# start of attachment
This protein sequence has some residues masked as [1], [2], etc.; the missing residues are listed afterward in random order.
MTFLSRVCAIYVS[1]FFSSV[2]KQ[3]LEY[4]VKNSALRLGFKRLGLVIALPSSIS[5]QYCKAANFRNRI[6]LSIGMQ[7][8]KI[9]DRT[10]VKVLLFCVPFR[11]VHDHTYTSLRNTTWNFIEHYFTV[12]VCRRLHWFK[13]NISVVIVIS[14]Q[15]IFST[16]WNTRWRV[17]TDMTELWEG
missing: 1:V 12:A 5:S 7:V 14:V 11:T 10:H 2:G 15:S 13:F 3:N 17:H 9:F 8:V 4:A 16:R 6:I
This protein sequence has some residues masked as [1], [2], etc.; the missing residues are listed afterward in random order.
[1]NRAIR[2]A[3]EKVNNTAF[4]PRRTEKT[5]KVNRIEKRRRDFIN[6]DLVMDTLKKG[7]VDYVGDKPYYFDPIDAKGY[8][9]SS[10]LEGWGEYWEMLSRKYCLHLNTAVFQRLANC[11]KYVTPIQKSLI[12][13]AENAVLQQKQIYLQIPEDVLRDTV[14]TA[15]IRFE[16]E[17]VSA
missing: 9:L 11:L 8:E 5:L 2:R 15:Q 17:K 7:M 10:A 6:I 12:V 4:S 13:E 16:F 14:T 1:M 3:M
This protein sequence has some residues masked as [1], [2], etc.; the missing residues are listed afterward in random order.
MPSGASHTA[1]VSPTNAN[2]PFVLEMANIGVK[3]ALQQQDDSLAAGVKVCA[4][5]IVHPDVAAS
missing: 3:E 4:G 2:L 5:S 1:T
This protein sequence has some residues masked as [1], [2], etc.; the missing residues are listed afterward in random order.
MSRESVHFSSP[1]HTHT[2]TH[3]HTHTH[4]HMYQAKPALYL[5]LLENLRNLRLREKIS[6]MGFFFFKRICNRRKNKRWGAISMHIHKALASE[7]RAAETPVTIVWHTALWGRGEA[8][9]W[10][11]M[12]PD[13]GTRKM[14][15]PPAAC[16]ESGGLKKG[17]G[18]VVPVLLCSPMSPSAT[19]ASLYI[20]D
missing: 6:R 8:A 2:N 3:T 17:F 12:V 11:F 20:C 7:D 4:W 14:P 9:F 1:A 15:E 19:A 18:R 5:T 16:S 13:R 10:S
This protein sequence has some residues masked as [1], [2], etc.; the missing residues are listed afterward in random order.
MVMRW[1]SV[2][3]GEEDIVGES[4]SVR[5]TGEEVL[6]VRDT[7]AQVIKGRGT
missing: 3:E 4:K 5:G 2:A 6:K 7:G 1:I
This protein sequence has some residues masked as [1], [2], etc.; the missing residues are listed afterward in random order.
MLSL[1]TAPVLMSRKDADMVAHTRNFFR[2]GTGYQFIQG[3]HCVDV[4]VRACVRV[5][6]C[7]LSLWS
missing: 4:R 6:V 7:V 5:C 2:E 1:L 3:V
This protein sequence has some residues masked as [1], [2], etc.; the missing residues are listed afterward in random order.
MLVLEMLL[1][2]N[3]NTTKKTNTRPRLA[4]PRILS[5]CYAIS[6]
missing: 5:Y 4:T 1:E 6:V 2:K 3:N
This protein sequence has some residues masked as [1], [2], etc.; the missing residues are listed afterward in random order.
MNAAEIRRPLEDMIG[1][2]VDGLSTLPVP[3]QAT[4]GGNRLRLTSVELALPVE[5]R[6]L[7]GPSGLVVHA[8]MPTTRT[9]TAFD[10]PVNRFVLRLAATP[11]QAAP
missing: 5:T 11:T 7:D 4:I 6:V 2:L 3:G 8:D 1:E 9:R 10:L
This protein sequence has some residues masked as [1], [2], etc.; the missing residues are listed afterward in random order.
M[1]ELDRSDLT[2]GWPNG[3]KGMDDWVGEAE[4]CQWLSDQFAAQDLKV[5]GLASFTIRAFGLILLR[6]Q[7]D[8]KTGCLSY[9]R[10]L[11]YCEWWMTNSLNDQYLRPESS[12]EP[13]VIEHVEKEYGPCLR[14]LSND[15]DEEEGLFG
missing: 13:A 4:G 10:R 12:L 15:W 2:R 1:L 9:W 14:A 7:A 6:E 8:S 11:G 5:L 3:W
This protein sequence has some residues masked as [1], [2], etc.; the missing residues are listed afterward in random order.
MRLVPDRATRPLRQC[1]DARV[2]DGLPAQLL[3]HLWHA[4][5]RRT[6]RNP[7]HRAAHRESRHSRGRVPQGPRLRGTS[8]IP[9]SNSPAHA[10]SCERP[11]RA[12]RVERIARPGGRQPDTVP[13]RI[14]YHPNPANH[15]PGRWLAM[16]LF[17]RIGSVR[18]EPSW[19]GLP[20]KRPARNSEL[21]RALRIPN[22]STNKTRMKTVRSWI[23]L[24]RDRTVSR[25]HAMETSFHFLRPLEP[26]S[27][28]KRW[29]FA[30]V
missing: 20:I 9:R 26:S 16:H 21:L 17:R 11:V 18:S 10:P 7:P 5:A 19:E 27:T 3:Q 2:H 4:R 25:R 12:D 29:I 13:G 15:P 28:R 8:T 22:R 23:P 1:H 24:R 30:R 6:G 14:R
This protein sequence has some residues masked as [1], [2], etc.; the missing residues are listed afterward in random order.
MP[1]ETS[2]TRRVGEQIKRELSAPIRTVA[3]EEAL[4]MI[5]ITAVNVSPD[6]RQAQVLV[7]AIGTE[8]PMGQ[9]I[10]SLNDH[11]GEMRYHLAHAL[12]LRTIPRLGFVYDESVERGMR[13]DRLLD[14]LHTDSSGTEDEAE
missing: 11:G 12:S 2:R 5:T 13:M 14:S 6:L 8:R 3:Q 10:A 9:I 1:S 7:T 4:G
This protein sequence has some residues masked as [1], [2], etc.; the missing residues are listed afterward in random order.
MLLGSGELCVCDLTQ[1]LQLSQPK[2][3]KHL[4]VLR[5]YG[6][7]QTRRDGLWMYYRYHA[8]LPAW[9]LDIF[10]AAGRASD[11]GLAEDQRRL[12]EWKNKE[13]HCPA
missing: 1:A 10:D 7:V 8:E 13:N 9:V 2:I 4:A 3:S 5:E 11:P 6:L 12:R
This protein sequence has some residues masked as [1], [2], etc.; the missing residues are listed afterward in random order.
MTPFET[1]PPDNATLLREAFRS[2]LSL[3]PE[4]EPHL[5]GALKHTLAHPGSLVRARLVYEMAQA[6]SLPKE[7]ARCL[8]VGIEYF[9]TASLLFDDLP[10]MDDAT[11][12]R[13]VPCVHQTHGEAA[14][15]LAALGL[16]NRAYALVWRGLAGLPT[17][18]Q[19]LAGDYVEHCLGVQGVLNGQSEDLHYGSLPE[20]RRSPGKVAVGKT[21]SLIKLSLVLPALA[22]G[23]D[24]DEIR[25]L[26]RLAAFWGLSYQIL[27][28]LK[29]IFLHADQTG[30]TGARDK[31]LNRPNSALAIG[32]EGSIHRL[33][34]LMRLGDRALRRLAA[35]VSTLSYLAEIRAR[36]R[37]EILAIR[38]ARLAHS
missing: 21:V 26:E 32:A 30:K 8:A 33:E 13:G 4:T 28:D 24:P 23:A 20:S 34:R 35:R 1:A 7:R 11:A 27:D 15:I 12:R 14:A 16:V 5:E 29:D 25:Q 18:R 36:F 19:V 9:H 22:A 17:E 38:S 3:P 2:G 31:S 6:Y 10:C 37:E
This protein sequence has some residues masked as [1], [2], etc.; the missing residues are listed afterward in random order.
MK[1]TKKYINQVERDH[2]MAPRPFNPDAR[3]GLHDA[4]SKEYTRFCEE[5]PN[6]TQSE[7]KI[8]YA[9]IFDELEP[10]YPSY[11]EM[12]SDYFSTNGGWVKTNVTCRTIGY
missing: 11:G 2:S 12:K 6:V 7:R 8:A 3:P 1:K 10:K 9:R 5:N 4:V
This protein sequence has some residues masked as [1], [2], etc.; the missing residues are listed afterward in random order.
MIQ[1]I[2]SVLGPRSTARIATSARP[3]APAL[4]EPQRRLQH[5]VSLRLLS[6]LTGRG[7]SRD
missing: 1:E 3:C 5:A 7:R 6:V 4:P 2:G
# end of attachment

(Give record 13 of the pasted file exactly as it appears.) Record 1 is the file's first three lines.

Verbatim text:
This protein sequence has some residues masked as [1], [2], etc.; the missing residues are listed afterward in random order.
MTPFET[1]PPDNATLLREAFRS[2]LSL[3]PE[4]EPHL[5]GALKHTLAHPGSLVRARLVYEMAQA[6]SLPKE[7]ARCL[8]VGIEYF[9]TASLLFDDLP[10]MDDAT[11][12]R[13]VPCVHQTHGEAA[14][15]LAALGL[16]NRAYALVWRGLAGLPT[17][18]Q[19]LAGDYVEHCLGVQGVLNGQSEDLHYGSLPE[20]RRSPGKVAVGKT[21]SLIKLSLVLPALA[22]G[23]D[24]DEIR[25]L[26]RLAAFWGLSYQIL[27][28]LK[29]IFLHADQTG[30]TGARDK[31]LNRPNSALAIG[32]EGSIHRL[33][34]LMRLGDRALRRLAA[35]VSTLSYLAEIRAR[36]R[37]EILAIR[38]ARLAHS
missing: 21:V 26:E 32:A 30:K 8:A 33:E 13:G 4:T 28:D 24:P 23:A 20:S 34:R 35:R 1:A 7:R 11:A 27:D 15:I 12:R 14:A 16:V 5:E 29:D 25:Q 18:R 36:F 19:V 9:H 22:A 17:E 38:S 3:P 2:G 31:S 6:Y 10:C 37:E